(More) tales of the unexpected

Wow. I am reeling. Seriously in shock.

We’ve seen LB onto his school bus (which is now a car) for years and years and years. I’ve lost any inhibitions about being seen in public (and we live on a very public street) in pyjamas, daggy dressing gowns, frightwig hairhead as I’ve waved him off. And he’s never once waved back.

Today, as usual, I shouted “Have a good day LB!” as he ran towards the bus (car).

“YOUHAVEAGOODDAYTOOMUM!”, he shouted.

Whoa.

Did.he.really.just.say.that? Really?

So, this little dude, who countless health professionals have consistently never, ever EVER suggested any positive outcomes in terms of his development or future, has again completely floored me by responding in that way. Just shows how completely deficit focused the medical profession is. And how unnecessarily vile and distressing that is for parents of disabled children to deal with for so many years.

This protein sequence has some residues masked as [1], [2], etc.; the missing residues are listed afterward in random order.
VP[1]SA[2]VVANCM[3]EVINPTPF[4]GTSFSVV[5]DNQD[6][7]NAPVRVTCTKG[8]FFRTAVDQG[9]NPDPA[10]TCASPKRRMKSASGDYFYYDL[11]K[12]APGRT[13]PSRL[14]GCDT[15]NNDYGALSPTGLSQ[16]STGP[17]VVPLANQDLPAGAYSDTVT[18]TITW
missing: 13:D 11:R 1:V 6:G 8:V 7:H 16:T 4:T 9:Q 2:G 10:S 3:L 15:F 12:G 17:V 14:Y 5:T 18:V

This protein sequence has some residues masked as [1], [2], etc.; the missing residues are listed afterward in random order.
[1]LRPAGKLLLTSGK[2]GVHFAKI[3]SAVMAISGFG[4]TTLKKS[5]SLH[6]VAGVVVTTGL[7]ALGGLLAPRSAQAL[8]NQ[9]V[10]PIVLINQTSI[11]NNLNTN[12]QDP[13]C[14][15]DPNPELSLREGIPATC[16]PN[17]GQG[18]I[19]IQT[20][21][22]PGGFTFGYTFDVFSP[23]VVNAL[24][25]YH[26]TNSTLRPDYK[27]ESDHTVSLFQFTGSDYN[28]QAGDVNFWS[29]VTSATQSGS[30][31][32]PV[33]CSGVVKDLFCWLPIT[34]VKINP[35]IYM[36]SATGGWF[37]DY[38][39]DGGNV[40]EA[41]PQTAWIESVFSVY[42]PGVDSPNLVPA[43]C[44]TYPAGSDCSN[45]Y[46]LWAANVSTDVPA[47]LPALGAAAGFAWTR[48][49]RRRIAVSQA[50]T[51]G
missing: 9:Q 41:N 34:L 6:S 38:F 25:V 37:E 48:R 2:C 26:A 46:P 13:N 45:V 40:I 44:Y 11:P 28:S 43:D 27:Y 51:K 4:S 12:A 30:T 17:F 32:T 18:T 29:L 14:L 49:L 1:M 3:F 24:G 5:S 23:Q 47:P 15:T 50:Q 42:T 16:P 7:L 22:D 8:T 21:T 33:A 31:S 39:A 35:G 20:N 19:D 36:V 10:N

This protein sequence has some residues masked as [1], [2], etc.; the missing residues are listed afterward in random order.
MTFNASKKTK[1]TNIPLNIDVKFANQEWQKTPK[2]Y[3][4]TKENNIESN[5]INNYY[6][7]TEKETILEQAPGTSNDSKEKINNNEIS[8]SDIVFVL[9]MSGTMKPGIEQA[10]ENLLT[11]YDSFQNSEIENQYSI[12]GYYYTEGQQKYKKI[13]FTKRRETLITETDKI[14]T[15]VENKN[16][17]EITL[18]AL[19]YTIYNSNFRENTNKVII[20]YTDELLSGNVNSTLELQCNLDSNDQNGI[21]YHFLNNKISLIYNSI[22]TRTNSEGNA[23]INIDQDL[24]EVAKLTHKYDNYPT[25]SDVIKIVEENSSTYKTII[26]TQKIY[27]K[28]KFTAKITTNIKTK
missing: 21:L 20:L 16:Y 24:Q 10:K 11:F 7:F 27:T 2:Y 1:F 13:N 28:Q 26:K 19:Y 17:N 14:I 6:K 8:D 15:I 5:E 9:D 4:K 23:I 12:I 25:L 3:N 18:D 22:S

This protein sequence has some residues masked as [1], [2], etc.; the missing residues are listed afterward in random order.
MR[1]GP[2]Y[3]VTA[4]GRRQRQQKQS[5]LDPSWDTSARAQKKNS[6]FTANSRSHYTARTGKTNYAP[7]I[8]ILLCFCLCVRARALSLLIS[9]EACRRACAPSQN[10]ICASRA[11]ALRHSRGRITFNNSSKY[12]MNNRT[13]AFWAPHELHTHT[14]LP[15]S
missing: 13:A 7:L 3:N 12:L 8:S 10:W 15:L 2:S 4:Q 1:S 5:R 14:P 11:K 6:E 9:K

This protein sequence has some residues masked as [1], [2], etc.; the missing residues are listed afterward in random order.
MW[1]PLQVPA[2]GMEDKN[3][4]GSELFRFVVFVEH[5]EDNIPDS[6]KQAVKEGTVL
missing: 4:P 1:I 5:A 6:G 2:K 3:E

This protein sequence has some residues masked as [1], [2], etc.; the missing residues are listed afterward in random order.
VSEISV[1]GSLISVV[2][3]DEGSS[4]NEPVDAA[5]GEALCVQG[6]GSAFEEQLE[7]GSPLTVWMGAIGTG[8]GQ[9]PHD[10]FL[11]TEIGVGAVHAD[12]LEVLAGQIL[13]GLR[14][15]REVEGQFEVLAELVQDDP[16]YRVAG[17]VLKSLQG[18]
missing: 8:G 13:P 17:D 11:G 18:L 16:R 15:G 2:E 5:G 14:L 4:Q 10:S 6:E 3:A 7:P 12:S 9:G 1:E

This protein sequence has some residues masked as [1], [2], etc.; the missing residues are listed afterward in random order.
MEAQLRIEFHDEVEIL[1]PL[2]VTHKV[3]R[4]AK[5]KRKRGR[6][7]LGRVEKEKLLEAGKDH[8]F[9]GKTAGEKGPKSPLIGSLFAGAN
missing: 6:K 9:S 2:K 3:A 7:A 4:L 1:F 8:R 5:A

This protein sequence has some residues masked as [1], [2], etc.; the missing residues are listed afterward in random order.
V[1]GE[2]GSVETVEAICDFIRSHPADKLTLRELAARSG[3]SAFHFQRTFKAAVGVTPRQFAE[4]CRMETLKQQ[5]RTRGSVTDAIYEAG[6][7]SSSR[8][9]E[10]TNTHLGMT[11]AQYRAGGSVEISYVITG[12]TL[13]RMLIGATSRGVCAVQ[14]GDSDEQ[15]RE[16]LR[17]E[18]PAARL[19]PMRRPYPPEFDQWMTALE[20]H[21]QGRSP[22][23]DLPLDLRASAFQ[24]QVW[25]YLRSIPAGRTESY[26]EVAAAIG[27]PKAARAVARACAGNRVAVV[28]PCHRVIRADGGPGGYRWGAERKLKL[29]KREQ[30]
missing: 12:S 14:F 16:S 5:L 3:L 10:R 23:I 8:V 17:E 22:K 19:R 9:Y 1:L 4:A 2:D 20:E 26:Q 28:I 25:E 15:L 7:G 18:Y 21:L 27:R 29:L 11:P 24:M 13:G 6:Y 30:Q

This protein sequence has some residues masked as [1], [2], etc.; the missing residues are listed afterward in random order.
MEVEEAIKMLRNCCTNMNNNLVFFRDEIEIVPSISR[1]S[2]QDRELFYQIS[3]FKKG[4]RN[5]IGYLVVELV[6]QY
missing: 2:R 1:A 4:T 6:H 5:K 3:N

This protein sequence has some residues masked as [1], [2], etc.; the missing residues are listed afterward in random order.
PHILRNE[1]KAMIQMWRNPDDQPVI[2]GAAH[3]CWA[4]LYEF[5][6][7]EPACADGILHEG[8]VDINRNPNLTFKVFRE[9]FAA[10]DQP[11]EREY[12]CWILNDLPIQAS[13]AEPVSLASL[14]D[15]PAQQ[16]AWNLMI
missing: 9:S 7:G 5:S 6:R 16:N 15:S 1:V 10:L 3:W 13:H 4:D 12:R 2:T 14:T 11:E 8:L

It also highlights how little people generally understand dudes like LB, and what an enormous gap that is for society generally.  Just this week I was on the train to Newcastle and the woman sitting opposite asked me what the study I was reading was about.

“It’s about mothers of disabled children”, I replied.

“Oh, that’s sad,” she commented instantly.

Then she said “I don’t know why I just said that.”

“No,” I said. “Well I sort of do.”

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